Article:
But Bush has outdone Kerry in the number of misleading claims, in part because Bush has leveled so many specific charges (and Kerry has such a lengthy voting record), but also because Kerry has learned from the troubles caused by Al Gore's misstatements in 2000. "The balance of misleading claims tips to Bush," Jamieson said, "in part because the Kerry team has been more careful."
The attacks have started unusually early even considering the accelerated primary calendar in part because Bush was responding to a slew of attacks on his record during the Democratic primaries, in which the rivals criticized him more than one another. And because the Bush campaign has spent an unprecedented sum on advertising this early in the campaign, "the average voter is getting a much more negative impression," said Ken Goldstein, who tracks political advertising at the University of Wisconsin, Madison.
From the president and Cheney down to media aides stationed in every battleground state and volunteers who dress like Flipper the dolphin at rallies, the Bush campaign relentlessly portrays Kerry as elitist, untrustworthy, liberal and a flip-flopper on major issues. This campaign is persistent and methodical, and it often revs up on Monday mornings with the strategically timed release of ads or damaging attacks on Kerry, including questioning medical and service records in Vietnam. Often, they knock Kerry off message and force him to deflect personal questions.
Playing politics with words
Sometimes the charges ring true. Last week, Kerry told NBC: "I'm for the Patriot Act, but I'm not for the Patriot Act the way they abuse the Constitution." That brought to mind Kerry's much-mocked contention in March on Iraq spending: "I actually did vote for the $87 billion before I voted against it."
But often they distort Kerry's record and words to undermine the candidate or reinforce negative perceptions of him. One constant theme of the Bush campaign is that Kerry is "playing politics" with Iraq, terrorism and national security. Earlier this month, Bush-Cheney Chairman Marc Racicot said in a conference call that Kerry suggested in a speech that 150,000 U.S. troops are "universally responsible" for the misdeeds of a few soldiers at Iraq's Abu Ghraib prison, a statement the candidate never made. In that one call, Racicot made at least three variations of this claim and the campaign cut off a reporter when he was challenged on it.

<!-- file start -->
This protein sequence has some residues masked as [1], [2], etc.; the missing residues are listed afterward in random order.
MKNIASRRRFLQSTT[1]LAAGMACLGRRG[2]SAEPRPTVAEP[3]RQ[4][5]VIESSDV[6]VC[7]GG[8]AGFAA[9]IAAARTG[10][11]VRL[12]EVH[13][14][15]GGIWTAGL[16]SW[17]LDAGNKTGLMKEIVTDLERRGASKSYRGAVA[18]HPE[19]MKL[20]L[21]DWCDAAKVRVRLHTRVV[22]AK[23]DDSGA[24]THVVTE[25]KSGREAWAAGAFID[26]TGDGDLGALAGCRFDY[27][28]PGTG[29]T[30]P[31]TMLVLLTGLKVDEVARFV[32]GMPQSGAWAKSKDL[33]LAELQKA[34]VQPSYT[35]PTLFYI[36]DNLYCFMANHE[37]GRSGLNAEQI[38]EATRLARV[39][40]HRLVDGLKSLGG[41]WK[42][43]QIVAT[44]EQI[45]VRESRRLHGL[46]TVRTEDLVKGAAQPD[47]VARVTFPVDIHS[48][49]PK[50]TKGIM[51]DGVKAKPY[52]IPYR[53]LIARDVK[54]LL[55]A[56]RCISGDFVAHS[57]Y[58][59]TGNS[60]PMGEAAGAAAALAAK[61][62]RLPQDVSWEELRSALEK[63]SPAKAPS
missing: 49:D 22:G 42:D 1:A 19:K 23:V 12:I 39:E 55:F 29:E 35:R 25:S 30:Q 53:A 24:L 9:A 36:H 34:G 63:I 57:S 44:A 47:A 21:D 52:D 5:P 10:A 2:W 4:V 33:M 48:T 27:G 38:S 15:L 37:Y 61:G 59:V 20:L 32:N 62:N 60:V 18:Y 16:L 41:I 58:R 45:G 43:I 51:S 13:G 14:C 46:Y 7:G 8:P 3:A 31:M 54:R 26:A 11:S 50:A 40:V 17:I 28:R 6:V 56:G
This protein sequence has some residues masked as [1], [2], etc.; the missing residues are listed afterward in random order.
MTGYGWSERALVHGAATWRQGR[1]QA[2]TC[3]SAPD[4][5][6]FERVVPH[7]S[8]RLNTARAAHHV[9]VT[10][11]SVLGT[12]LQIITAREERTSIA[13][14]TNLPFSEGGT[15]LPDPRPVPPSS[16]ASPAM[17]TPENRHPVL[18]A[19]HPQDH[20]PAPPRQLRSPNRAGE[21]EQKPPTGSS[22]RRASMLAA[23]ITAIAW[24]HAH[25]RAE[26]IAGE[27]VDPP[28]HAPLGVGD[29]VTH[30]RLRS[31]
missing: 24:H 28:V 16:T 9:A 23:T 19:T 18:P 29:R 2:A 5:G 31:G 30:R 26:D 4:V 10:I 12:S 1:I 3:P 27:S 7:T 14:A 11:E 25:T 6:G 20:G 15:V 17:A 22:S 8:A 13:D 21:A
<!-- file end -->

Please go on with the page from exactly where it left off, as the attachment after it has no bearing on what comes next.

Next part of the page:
In early March, Bush charged that Kerry had proposed a $1.5 billion cut in the intelligence budget that would "gut the intelligence services." Kerry did propose such a cut in 1995, but it amounted to about 1 percent of the overall intelligence budget and was smaller than the $3.8 billion cut the Republican-led Congress approved for the same program Kerry was targeting.
Twisting the truth
The campaign ads, which are most scrutinized, have produced a torrent of misstatements. On March 30, the Bush team released an ad noting that Kerry "supported a 50-cent-a-gallon gas tax" and saying, "If Kerry's tax increase were law, the average family would pay $657 more a year." But Kerry opposes an increase in the gasoline tax. The ad is based on a 10-year-old newspaper quotation of Kerry but implies the proposal is current.
Other Bush claims, though misleading, are rooted in fact. For example, Cheney's claim in almost every speech that Kerry "has voted some 350 times for higher taxes" includes any vote in which Kerry voted to leave taxes unchanged or supported a smaller tax cut than some favored.